‘First Night’ Programme Note by Tim Etchells

POSTED 04.10.2001

First Night, 2001

Audience Tactics:
Notes on First Night

‘Look. I know a thing or two about the clientele. They’re a bunch of liars and wrigglers. Put the frighteners on them … give ‘em a bit of stick. That’s the way to make them jump. They love it.
(Performance, Donald Cammel and Nicolas Roeg, 1972)

Be with the audience in real time. Be ‘a group of people who are doing a job in front of another group of people’. Think about doing a task, about ‘work’, about the strange yet simple situation of being paid by others so they can watch you do things. Construct an onstage presence that is ‘human-scale’, everyday.

There is a generosity in this. A kind of openness.

I saw Roy Faudre (Wooster Group, No Theatre) talk in the LIFT festival in London. He said a beautiful thing.

The live actor is the one who says ‘Look I am a person in front of you. You can look at me from the top of my head to the tips of my feet.’

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Build the audience. Draw them in. Mass them. Make them feel at home. Make them part of ‘it’. Make them part of the crowd. Call them ‘human beings’. Give them the taste of laughing together.

(I think we know enough now about these kind of crowds – of people acting ‘together as one’ – to be very suspicious of them.)

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Split the audience. Make a problem of them. Disrupt the comfort and anonymity of the darkness. Make them feel the differences present in the room and outside of it (class, gender, age, race, power, culture). Give them the taste of laughing alone. The feel of a body that laughs in public and then, embarrassed has to pull it back.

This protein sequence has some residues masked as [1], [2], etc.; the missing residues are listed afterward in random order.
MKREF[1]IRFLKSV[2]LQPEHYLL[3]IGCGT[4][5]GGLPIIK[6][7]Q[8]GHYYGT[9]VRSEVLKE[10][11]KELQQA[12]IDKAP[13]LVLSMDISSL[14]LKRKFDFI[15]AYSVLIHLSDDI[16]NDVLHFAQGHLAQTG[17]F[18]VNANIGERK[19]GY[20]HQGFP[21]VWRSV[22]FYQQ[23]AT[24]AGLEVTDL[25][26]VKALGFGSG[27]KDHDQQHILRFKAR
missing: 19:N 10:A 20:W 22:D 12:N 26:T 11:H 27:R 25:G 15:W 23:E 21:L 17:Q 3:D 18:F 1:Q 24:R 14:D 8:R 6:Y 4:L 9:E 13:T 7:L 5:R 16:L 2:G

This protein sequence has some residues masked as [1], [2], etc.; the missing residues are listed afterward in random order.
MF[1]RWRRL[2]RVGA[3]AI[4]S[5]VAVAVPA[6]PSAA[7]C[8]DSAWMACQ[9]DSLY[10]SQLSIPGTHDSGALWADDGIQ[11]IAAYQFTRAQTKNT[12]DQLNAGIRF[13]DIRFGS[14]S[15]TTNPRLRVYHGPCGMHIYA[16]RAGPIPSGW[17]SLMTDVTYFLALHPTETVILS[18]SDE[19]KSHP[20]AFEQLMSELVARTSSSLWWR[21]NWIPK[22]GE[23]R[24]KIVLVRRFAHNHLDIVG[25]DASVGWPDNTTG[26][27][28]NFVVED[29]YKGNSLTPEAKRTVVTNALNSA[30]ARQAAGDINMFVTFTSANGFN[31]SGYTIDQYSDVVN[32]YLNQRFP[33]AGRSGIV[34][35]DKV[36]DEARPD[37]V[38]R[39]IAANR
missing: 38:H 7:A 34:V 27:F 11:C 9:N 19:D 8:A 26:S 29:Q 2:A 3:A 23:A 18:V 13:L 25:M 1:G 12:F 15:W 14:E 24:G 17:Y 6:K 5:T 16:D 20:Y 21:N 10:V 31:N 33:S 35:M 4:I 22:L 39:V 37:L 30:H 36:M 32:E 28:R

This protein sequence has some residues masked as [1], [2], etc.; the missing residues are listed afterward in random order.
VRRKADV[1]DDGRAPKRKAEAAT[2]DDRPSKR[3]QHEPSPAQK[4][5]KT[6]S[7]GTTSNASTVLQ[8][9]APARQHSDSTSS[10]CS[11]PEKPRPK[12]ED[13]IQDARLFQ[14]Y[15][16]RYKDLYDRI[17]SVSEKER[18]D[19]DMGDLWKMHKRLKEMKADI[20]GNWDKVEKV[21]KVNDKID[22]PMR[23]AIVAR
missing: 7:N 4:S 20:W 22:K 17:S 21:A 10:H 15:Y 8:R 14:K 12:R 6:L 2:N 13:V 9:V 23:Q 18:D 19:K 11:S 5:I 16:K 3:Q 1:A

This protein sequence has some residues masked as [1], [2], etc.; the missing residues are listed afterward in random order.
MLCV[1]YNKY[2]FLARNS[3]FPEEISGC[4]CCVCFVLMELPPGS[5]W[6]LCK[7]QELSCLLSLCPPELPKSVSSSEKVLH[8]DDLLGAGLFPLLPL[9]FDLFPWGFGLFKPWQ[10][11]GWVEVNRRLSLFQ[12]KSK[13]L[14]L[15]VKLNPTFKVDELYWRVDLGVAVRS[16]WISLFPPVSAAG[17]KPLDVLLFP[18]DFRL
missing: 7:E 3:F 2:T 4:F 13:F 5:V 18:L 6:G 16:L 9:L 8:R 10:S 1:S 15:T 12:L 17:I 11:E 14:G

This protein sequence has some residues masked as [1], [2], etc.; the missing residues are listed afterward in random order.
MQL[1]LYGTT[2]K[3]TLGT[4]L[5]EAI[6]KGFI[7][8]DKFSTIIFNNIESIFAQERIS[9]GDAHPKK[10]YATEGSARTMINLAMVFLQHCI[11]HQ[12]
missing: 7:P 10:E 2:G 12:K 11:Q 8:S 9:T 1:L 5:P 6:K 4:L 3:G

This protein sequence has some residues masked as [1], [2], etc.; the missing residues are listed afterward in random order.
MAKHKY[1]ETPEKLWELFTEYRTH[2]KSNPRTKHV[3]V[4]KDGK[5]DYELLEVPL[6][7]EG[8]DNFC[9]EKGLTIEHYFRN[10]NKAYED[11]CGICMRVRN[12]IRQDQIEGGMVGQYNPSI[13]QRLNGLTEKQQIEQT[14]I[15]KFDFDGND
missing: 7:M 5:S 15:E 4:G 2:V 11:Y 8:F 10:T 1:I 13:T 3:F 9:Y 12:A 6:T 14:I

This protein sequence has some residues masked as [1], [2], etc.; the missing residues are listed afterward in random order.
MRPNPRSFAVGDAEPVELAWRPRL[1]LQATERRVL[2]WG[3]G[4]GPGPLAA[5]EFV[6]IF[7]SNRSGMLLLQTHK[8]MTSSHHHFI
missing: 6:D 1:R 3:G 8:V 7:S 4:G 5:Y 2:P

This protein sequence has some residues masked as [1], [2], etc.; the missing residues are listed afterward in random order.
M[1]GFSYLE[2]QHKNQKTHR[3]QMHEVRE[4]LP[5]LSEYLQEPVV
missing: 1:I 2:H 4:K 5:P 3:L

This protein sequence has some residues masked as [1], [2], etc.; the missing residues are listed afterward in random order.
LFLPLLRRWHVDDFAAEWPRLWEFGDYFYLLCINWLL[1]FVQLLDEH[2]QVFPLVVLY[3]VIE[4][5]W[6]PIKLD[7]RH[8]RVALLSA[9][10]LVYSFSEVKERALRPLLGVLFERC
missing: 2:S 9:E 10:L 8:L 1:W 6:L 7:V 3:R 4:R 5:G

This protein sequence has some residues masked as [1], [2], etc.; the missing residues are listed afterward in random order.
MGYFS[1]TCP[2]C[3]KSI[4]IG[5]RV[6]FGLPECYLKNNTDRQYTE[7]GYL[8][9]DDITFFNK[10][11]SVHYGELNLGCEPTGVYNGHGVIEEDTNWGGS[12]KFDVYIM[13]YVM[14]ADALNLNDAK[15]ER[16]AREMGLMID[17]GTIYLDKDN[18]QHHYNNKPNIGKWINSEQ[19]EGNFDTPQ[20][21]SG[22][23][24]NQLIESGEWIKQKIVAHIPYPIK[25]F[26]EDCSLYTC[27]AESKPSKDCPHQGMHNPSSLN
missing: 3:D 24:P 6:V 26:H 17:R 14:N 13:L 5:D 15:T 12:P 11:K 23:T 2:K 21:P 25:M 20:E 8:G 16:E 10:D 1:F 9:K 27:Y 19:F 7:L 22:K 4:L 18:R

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Work with exaggeration. With the ‘theatrical’ and with its opposite, the banal, the everyday. Give them gifts. Pleasures. Laughs. Dances. Bring them ‘together’ again.

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Fictionalise the audience. Address them (1) as if they were other audiences and (2) as if they were other fictional persons.

In other works by the company the audience are assumed to be those present at a strip-club or at a children’s performance, or at an economic think-tank. They are addressed as lovers, murderers, potential bank raid collaborators , and a very long lost friend.

Real time, once established, is distorted, overlaid, confused, and then re-invoked.

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‘Oh. You’ve been a good audience. A very good audience. Let me know where you’re working tomorrow night. I’ll come and watch you.’
(The Entertainer, John Osborne.)

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Each project for us is an attempt to find a new and appropriate solution to the situation of standing up and trying to speak before a crowd of people whom one does not know and cannot trust. For First Night the atmosphere of a strange, strained and comical vaudeville is summoned.

Tim Etchells
Sheffield 2001

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